Dennison Diecut Witches, ca. 1920
These tiny diecut witches were sold in quite large sheets by Dennison in the mid-20s. Each diecut is about 28.5 x 47.5 mm (1 1/8″ x 1 7/8″); as you can see the stock number is 4534. Larger, and more detailed, versions of these diecuts were also produced. I saw one two years ago that was 98.5 mm (or 3 7/8″) tall, but I was well-and-truly-outbid—it sold for US$233 [about A$350]—and I have not seen another since.
The individual witches would probably have been cut off the sheet to decorate cards, seal envelopes etc., although special-purpose “seals” were also sold in small boxes with adhesive already on them. Being cheaper, and even more ephemeral than other Halloween decorations, these diecuts are quite rare and do not feature in any of the collector’s guides to Halloweeniana.
The curious thing about this design is the collar, which is straight off a Clown or Harlequin outfit. As I have said before there seems to have been a transition in the first decade or so of the twentieth century from simple or crude (home-made) outfits worn by middle-class men and women to more detailed, sophisticated and shop-purchased costumes. (The rich have always had beautiful tailor-made masquerade—and Halloween—costumes.) One of the most popular or the home-made type was the Harlequin, which is just a baggy jump-suit, frilly collar and peaked hat with pom-poms. Very easy to make.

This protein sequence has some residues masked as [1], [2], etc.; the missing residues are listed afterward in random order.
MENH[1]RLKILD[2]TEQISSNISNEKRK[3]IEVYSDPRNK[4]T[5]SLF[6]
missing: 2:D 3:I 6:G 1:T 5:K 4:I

It is often difficult to distinguish a Harlequin vs a Witch in transitional costumes, and I have given away many items that turned out not to be a witch, or not sufficiently witchy for this blog, once I got them home. For me the hat and the owl are the clincher in this image, this is because the hat is black, pointed and it carries standard Halloween imagery (the JOL), rather than having the multicoloured stripes, ribbons and blunt top of the Harlequin. The pom-pom-like decoration on the side of the hat above the ear is a bit of a worry, but it is only one, not three, and it is not at the top, where you might expect it. Also, Clowns are certainly not associated with full moons and owls; and Halloween witches are always female, whereas clowns were both male and female to begin with, but increasingly were only males (certainly by the 20s, which is when this diecut is from). So, all considered, I’d say this is about 75% witch, 25% clown/Harlequin. Which is why it is here.